The UK could lose some of its brightest minds who are conducting life-changing research unless they receive long-term clarity from the Brexit negotiations.
Universities UK has today published a collection of case studies highlighting the research and stories of leading EU academics working in UK universities. They illustrate the world-class research carried out by European staff in the UK and how this could be hindered by any further Brexit uncertainty.
17% (33,735) of academic staff and 6% (12,490) of professional services staff at UK universities are from other EU countries. Many European academics and researchers are often employed in strategically important and vulnerable areas such as STEM subjects – science, engineering or technology and mathematics – and other highly skilled areas such as economics and modern languages.
The comments come ahead of the summit of EU leaders in mid-December (14–15 Dec) at which they will decide whether sufficient progress has been made to allow the Brexit negotiations to move to issues such as trade and future relations.
Commenting on the case studies, Alistair Jarvis, Chief Executive of Universities UK, said: “There are over 46,000 EU nationals working in UK universities and they make a vitally important contribution to our work. Many are top researchers leading the world in their fields, working in vital areas such as public health and climate change. They and their families deserve certainty about their futures in the UK.
“There is now a need to make sure that a reshaped, post-Brexit immigration system encourages talented international university staff to choose the UK. If not, we risk losing them to competitor countries.
“There is also urgent need for clarity on the UK’s participation in Horizon 2020, the EU’s programme for research and innovation, beyond Brexit. This scheme enhances the impact of our research by providing access to vital networks, funding and talent. We have recently seen the UK’s participation and success rate fall due to uncertainty about future participation.”
Case studies include:
Dr Simona Francese, Sheffield Hallam University. World leading fingerprint analysis expert
Dr Francese is originally from Italy and has worked in the UK for 10 years.
She said: “Working with the Home Office has allowed me to apply my research to real life problems with considerable impact. There are no guarantees my research will be funded after Brexit.
“I love and miss my country, but I am also very loyal to the UK. My hard work is a form of payback for the life that I have had here. Brexit has inevitably triggered unpleasant feelings of not being wanted, but I can never and will never forget all that the UK has offered me.”
Dr Swenja Surminski, London School of Economics. World leader in climate change and flood risk
Dr Surminski has spent 17 years in the UK and is originally from Germany.
She said: “Since my arrival in the UK I felt integrated and my German nationality didn’t really seem to matter. In fact, there were many occasions when I represented UK businesses in UK government discussions. For me, the real value arises from the impact that our research has, using our analysis to influence those who make decisions about the climate.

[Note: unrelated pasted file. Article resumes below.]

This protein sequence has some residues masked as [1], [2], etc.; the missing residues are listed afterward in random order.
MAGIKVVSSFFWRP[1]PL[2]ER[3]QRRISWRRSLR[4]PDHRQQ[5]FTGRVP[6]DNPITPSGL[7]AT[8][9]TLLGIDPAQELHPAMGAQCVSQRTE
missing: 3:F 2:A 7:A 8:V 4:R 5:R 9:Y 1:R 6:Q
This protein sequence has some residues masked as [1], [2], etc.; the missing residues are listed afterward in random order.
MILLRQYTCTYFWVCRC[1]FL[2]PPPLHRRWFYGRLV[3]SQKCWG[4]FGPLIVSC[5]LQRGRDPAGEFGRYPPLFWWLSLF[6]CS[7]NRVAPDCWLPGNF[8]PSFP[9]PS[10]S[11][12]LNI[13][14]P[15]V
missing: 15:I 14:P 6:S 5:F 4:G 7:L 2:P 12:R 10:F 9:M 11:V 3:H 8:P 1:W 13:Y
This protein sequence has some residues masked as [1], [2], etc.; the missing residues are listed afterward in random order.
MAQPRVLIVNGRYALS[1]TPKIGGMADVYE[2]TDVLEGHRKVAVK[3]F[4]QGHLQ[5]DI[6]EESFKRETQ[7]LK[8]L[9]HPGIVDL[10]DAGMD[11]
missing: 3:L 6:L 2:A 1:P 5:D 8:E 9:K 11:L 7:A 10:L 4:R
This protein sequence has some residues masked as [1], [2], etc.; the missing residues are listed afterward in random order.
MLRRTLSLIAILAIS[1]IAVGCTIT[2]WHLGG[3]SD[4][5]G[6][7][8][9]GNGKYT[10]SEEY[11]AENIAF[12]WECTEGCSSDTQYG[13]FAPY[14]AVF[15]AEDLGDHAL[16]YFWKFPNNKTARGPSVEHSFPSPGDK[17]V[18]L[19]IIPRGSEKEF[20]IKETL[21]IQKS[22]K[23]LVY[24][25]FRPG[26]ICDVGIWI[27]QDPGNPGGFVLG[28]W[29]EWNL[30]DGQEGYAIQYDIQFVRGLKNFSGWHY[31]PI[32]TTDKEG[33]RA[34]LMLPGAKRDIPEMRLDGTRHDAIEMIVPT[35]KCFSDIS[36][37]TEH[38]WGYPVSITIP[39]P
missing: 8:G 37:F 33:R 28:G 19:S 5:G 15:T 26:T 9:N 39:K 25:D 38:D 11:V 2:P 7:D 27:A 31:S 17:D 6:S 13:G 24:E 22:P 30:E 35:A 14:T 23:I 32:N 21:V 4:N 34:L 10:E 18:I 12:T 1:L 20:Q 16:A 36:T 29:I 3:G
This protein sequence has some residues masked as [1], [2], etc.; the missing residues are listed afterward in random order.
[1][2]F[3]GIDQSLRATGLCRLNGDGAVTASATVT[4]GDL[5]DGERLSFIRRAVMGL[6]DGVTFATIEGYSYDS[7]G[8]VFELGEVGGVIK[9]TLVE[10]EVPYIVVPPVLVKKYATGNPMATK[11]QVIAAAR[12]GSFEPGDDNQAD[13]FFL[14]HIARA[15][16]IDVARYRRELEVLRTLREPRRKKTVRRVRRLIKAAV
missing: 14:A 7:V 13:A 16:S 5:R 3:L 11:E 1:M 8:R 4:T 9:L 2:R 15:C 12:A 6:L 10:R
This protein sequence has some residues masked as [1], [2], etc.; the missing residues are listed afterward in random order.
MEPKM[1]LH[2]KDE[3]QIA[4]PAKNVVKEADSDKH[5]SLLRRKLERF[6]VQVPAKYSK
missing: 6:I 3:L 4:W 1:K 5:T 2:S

“We also play a role in our local communities, beyond our work and are rooted here through our families. My husband is also German and so are our four children, who were all born in the UK and feel at home here.”
Professor Derk-Jan Dijk, University of Surrey. World leader in sleep science
Professor Dijk has worked in the UK for 18 years and is originally from The Netherlands.
He said: “I decided to work in the UK because of its reputation for social justice, free movement and its scientific research reputation. Brexit means that this sense of security and being part of the European academic community is destroyed. As a non-UK EU citizen, I felt equal. As a ‘settler’, I and my family will no longer feel so.”
According to the latest data (HESA), there are 46,000 European (European Economic Area (EEA)) nationals employed by UK universities and 32,000 non-EEA nationals.
This means that 17% (33,735) of academic staff and 6% (12,490) of professional services staff at UK universities are from other EU countries.
In 2015–16, 59% of EEA staff worked in departments defined by the Higher Education Statistics Agency (HESA) as science, engineering, technology and mathematics (their equivalent of STEM). There are also high concentrations of EEA staff in demand and growth subjects such as economics and econometrics (36%) and modern languages (36%).
Specific nationalities often make up a high proportion of the EEA nationals working as academics in specific departments:
Italian nationals make up 28% of all EEA academics working in Economics departments
German nationals make up 25% of all EEA academics working in Politics and International Studies departments
Italian nationals make up 24% and Greek and German nationals 21% each of all EEA academics working in Classics departments
French nationals make up 22% and Spanish nationals 21% of all EEA academics working in Modern Languages departments
Spanish nationals make up 20% of EEA academics working in Chemistry departments
As well as academic roles, a significant number of European nationals also work in professional services roles, including IT workers, finance, marketing, HR, catering, security, librarians, administration, alumni developments and technical staff.